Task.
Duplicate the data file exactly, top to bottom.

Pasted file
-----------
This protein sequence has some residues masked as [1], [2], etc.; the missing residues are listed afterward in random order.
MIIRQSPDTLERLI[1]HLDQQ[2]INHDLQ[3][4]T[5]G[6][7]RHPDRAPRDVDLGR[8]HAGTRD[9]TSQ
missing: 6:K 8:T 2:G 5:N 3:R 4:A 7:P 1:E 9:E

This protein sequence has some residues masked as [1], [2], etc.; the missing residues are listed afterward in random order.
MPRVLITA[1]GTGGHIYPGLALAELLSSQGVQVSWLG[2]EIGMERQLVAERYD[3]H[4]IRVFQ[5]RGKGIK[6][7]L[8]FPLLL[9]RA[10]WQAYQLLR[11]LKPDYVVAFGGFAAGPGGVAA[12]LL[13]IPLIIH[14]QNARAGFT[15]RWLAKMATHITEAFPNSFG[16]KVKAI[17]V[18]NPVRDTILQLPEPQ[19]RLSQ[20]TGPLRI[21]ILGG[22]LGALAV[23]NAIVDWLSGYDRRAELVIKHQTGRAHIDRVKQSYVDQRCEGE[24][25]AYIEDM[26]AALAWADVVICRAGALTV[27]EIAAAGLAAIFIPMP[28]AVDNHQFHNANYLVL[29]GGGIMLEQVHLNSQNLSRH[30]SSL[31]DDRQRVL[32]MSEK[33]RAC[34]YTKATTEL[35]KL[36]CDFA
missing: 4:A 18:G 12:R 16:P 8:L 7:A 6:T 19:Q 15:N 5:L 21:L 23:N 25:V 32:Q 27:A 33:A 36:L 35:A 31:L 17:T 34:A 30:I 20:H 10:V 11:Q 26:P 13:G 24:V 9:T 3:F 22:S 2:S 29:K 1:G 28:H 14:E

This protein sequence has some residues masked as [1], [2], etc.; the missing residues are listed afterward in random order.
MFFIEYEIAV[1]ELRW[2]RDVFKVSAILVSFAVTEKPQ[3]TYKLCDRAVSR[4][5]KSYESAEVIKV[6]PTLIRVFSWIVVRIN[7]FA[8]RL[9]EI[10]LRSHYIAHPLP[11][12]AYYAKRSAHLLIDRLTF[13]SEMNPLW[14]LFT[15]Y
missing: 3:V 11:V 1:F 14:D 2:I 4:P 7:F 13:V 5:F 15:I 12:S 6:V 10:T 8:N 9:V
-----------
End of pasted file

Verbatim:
This protein sequence has some residues masked as [1], [2], etc.; the missing residues are listed afterward in random order.
MIIRQSPDTLERLI[1]HLDQQ[2]INHDLQ[3][4]T[5]G[6][7]RHPDRAPRDVDLGR[8]HAGTRD[9]TSQ
missing: 6:K 8:T 2:G 5:N 3:R 4:A 7:P 1:E 9:E

This protein sequence has some residues masked as [1], [2], etc.; the missing residues are listed afterward in random order.
MPRVLITA[1]GTGGHIYPGLALAELLSSQGVQVSWLG[2]EIGMERQLVAERYD[3]H[4]IRVFQ[5]RGKGIK[6][7]L[8]FPLLL[9]RA[10]WQAYQLLR[11]LKPDYVVAFGGFAAGPGGVAA[12]LL[13]IPLIIH[14]QNARAGFT[15]RWLAKMATHITEAFPNSFG[16]KVKAI[17]V[18]NPVRDTILQLPEPQ[19]RLSQ[20]TGPLRI[21]ILGG[22]LGALAV[23]NAIVDWLSGYDRRAELVIKHQTGRAHIDRVKQSYVDQRCEGE[24][25]AYIEDM[26]AALAWADVVICRAGALTV[27]EIAAAGLAAIFIPMP[28]AVDNHQFHNANYLVL[29]GGGIMLEQVHLNSQNLSRH[30]SSL[31]DDRQRVL[32]MSEK[33]RAC[34]YTKATTEL[35]KL[36]CDFA
missing: 4:A 18:G 12:R 16:P 8:L 7:A 6:T 19:Q 15:N 5:L 21:L 23:N 25:V 32:Q 27:A 33:A 36:L 35:A 31:L 17:T 34:A 30:I 20:H 10:V 11:Q 26:P 13:G 24:V 9:T 3:F 22:S 2:S 29:K 1:G 28:H 14:E

This protein sequence has some residues masked as [1], [2], etc.; the missing residues are listed afterward in random order.
MFFIEYEIAV[1]ELRW[2]RDVFKVSAILVSFAVTEKPQ[3]TYKLCDRAVSR[4][5]KSYESAEVIKV[6]PTLIRVFSWIVVRIN[7]FA[8]RL[9]EI[10]LRSHYIAHPLP[11][12]AYYAKRSAHLLIDRLTF[13]SEMNPLW[14]LFT[15]Y
missing: 3:V 11:V 1:F 14:D 2:I 4:P 7:F 13:V 5:F 15:I 12:S 6:V 10:T 8:N 9:V